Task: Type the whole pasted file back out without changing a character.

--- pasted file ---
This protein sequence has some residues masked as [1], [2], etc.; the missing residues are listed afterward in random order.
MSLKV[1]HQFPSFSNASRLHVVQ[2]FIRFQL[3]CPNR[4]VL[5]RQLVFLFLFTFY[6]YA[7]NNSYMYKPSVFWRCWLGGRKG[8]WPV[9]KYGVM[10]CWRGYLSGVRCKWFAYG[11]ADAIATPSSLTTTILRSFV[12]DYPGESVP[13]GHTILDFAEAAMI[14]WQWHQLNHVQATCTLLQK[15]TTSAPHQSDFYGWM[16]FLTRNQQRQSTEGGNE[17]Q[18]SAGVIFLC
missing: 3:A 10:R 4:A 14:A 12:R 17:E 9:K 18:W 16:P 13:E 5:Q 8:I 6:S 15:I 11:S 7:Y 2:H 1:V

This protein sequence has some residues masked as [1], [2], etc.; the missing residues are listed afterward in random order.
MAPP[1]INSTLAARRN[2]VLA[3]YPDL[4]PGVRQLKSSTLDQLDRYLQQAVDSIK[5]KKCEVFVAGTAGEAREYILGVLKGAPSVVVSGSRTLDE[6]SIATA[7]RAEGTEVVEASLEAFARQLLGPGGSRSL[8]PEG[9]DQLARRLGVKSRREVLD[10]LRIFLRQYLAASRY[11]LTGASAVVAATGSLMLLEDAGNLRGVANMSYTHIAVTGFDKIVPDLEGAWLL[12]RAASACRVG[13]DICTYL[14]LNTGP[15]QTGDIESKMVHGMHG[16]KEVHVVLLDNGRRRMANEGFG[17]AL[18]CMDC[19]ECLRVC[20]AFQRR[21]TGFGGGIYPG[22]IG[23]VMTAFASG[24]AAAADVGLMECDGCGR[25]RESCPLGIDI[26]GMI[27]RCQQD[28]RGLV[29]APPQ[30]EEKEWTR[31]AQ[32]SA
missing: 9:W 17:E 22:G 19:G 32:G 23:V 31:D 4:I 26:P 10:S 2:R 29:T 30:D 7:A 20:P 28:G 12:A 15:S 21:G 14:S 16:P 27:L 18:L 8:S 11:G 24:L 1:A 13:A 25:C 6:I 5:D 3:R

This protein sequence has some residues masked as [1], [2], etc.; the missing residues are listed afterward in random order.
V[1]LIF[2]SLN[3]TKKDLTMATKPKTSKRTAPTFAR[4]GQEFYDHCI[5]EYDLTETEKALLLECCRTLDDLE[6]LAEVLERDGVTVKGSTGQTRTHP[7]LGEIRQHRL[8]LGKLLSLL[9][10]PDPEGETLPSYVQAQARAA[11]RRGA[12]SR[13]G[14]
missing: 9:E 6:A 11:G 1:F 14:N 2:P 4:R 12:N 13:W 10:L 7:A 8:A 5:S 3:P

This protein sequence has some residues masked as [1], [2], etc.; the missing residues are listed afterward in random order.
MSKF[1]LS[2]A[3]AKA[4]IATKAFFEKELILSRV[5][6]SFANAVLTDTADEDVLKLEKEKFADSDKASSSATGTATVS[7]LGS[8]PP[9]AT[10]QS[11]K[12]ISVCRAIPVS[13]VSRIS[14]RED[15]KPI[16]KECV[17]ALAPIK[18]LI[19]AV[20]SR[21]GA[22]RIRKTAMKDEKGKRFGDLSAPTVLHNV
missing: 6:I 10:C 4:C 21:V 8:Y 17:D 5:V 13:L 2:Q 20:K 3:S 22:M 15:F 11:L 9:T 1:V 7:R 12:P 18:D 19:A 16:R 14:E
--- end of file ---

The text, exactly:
This protein sequence has some residues masked as [1], [2], etc.; the missing residues are listed afterward in random order.
MSLKV[1]HQFPSFSNASRLHVVQ[2]FIRFQL[3]CPNR[4]VL[5]RQLVFLFLFTFY[6]YA[7]NNSYMYKPSVFWRCWLGGRKG[8]WPV[9]KYGVM[10]CWRGYLSGVRCKWFAYG[11]ADAIATPSSLTTTILRSFV[12]DYPGESVP[13]GHTILDFAEAAMI[14]WQWHQLNHVQATCTLLQK[15]TTSAPHQSDFYGWM[16]FLTRNQQRQSTEGGNE[17]Q[18]SAGVIFLC
missing: 3:A 10:R 4:A 14:A 12:R 17:E 9:K 18:W 16:P 13:E 5:Q 8:I 6:S 15:I 11:S 7:Y 2:H 1:V

This protein sequence has some residues masked as [1], [2], etc.; the missing residues are listed afterward in random order.
MAPP[1]INSTLAARRN[2]VLA[3]YPDL[4]PGVRQLKSSTLDQLDRYLQQAVDSIK[5]KKCEVFVAGTAGEAREYILGVLKGAPSVVVSGSRTLDE[6]SIATA[7]RAEGTEVVEASLEAFARQLLGPGGSRSL[8]PEG[9]DQLARRLGVKSRREVLD[10]LRIFLRQYLAASRY[11]LTGASAVVAATGSLMLLEDAGNLRGVANMSYTHIAVTGFDKIVPDLEGAWLL[12]RAASACRVG[13]DICTYL[14]LNTGP[15]QTGDIESKMVHGMHG[16]KEVHVVLLDNGRRRMANEGFG[17]AL[18]CMDC[19]ECLRVC[20]AFQRR[21]TGFGGGIYPG[22]IG[23]VMTAFASG[24]AAAADVGLMECDGCGR[25]RESCPLGIDI[26]GMI[27]RCQQD[28]RGLV[29]APPQ[30]EEKEWTR[31]AQ[32]SA
missing: 9:W 17:E 22:G 19:G 32:G 23:V 31:D 4:I 26:P 10:S 2:R 29:T 30:D 7:A 20:P 28:G 12:A 15:S 21:G 14:S 16:P 27:L 18:L 8:S 11:G 24:L 1:A 13:A 25:C 6:I 5:D 3:R

This protein sequence has some residues masked as [1], [2], etc.; the missing residues are listed afterward in random order.
V[1]LIF[2]SLN[3]TKKDLTMATKPKTSKRTAPTFAR[4]GQEFYDHCI[5]EYDLTETEKALLLECCRTLDDLE[6]LAEVLERDGVTVKGSTGQTRTHP[7]LGEIRQHRL[8]LGKLLSLL[9][10]PDPEGETLPSYVQAQARAA[11]RRGA[12]SR[13]G[14]
missing: 9:E 6:A 11:G 1:F 14:N 2:P 4:R 12:N 13:W 10:L 7:A 8:A 5:S 3:P

This protein sequence has some residues masked as [1], [2], etc.; the missing residues are listed afterward in random order.
MSKF[1]LS[2]A[3]AKA[4]IATKAFFEKELILSRV[5][6]SFANAVLTDTADEDVLKLEKEKFADSDKASSSATGTATVS[7]LGS[8]PP[9]AT[10]QS[11]K[12]ISVCRAIPVS[13]VSRIS[14]RED[15]KPI[16]KECV[17]ALAPIK[18]LI[19]AV[20]SR[21]GA[22]RIRKTAMKDEKGKRFGDLSAPTVLHNV
missing: 6:I 10:C 4:C 21:V 8:Y 17:D 5:V 13:L 2:Q 20:K 3:S 22:M 15:F 11:L 9:T 1:V 7:R 12:P 18:D 19:A 16:R 14:E